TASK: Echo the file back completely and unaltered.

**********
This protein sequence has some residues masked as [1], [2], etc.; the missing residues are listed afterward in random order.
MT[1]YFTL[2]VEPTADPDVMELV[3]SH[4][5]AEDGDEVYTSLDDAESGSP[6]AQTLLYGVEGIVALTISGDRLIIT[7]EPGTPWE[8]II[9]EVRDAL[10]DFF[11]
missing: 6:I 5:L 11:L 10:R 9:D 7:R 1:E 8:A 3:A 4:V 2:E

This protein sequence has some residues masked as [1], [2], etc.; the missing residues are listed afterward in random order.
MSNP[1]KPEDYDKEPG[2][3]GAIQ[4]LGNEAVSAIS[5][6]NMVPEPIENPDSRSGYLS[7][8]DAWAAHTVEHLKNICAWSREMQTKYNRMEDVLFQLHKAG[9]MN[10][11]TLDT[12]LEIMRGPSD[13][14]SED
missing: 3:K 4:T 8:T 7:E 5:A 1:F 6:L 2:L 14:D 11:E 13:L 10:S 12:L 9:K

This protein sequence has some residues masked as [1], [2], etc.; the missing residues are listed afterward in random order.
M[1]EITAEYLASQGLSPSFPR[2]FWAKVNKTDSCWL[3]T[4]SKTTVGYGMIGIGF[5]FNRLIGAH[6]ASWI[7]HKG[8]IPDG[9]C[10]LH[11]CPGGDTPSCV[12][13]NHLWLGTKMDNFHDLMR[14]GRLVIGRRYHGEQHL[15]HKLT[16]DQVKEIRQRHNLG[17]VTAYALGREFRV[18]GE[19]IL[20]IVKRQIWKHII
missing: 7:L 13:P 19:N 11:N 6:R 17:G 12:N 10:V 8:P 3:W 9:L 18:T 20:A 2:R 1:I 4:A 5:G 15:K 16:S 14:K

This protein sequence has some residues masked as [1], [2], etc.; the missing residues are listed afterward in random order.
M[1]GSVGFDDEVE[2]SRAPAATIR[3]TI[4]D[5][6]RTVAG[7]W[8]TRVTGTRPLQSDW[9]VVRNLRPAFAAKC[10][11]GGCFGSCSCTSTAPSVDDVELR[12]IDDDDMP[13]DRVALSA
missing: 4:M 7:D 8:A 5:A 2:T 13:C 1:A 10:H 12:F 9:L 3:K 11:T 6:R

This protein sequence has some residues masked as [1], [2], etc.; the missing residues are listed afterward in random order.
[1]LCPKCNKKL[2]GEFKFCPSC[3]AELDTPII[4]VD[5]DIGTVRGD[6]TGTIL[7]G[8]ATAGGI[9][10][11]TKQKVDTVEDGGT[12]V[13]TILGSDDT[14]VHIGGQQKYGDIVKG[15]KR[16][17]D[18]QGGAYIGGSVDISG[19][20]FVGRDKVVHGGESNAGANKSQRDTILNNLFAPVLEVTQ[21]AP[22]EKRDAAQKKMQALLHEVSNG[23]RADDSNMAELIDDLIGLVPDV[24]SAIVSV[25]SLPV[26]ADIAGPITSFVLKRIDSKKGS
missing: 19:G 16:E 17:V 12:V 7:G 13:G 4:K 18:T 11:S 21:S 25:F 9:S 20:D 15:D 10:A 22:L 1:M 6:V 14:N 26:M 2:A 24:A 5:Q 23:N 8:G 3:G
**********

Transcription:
This protein sequence has some residues masked as [1], [2], etc.; the missing residues are listed afterward in random order.
MT[1]YFTL[2]VEPTADPDVMELV[3]SH[4][5]AEDGDEVYTSLDDAESGSP[6]AQTLLYGVEGIVALTISGDRLIIT[7]EPGTPWE[8]II[9]EVRDAL[10]DFF[11]
missing: 6:I 5:L 11:L 10:R 9:D 7:R 1:E 8:A 3:A 4:V 2:E

This protein sequence has some residues masked as [1], [2], etc.; the missing residues are listed afterward in random order.
MSNP[1]KPEDYDKEPG[2][3]GAIQ[4]LGNEAVSAIS[5][6]NMVPEPIENPDSRSGYLS[7][8]DAWAAHTVEHLKNICAWSREMQTKYNRMEDVLFQLHKAG[9]MN[10][11]TLDT[12]LEIMRGPSD[13][14]SED
missing: 3:K 4:T 8:T 7:E 5:A 1:F 6:L 2:L 14:D 11:E 13:L 10:S 12:L 9:K

This protein sequence has some residues masked as [1], [2], etc.; the missing residues are listed afterward in random order.
M[1]EITAEYLASQGLSPSFPR[2]FWAKVNKTDSCWL[3]T[4]SKTTVGYGMIGIGF[5]FNRLIGAH[6]ASWI[7]HKG[8]IPDG[9]C[10]LH[11]CPGGDTPSCV[12][13]NHLWLGTKMDNFHDLMR[14]GRLVIGRRYHGEQHL[15]HKLT[16]DQVKEIRQRHNLG[17]VTAYALGREFRV[18]GE[19]IL[20]IVKRQIWKHII
missing: 7:L 13:P 19:N 11:N 6:R 17:G 12:N 10:V 8:P 3:W 9:L 18:T 20:A 2:R 1:I 4:A 5:G 15:K 16:S 14:K

This protein sequence has some residues masked as [1], [2], etc.; the missing residues are listed afterward in random order.
M[1]GSVGFDDEVE[2]SRAPAATIR[3]TI[4]D[5][6]RTVAG[7]W[8]TRVTGTRPLQSDW[9]VVRNLRPAFAAKC[10][11]GGCFGSCSCTSTAPSVDDVELR[12]IDDDDMP[13]DRVALSA
missing: 4:M 7:D 8:A 5:A 2:T 13:C 1:A 10:H 12:F 9:L 3:K 11:T 6:R

This protein sequence has some residues masked as [1], [2], etc.; the missing residues are listed afterward in random order.
[1]LCPKCNKKL[2]GEFKFCPSC[3]AELDTPII[4]VD[5]DIGTVRGD[6]TGTIL[7]G[8]ATAGGI[9][10][11]TKQKVDTVEDGGT[12]V[13]TILGSDDT[14]VHIGGQQKYGDIVKG[15]KR[16][17]D[18]QGGAYIGGSVDISG[19][20]FVGRDKVVHGGESNAGANKSQRDTILNNLFAPVLEVTQ[21]AP[22]EKRDAAQKKMQALLHEVSNG[23]RADDSNMAELIDDLIGLVPDV[24]SAIVSV[25]SLPV[26]ADIAGPITSFVLKRIDSKKGS
missing: 19:G 16:E 17:V 12:V 7:G 13:G 4:K 18:T 11:S 21:S 25:F 9:S 20:D 15:D 10:A 22:L 1:M 6:V 14:N 26:M 2:A 24:A 5:Q 23:N 8:G 3:G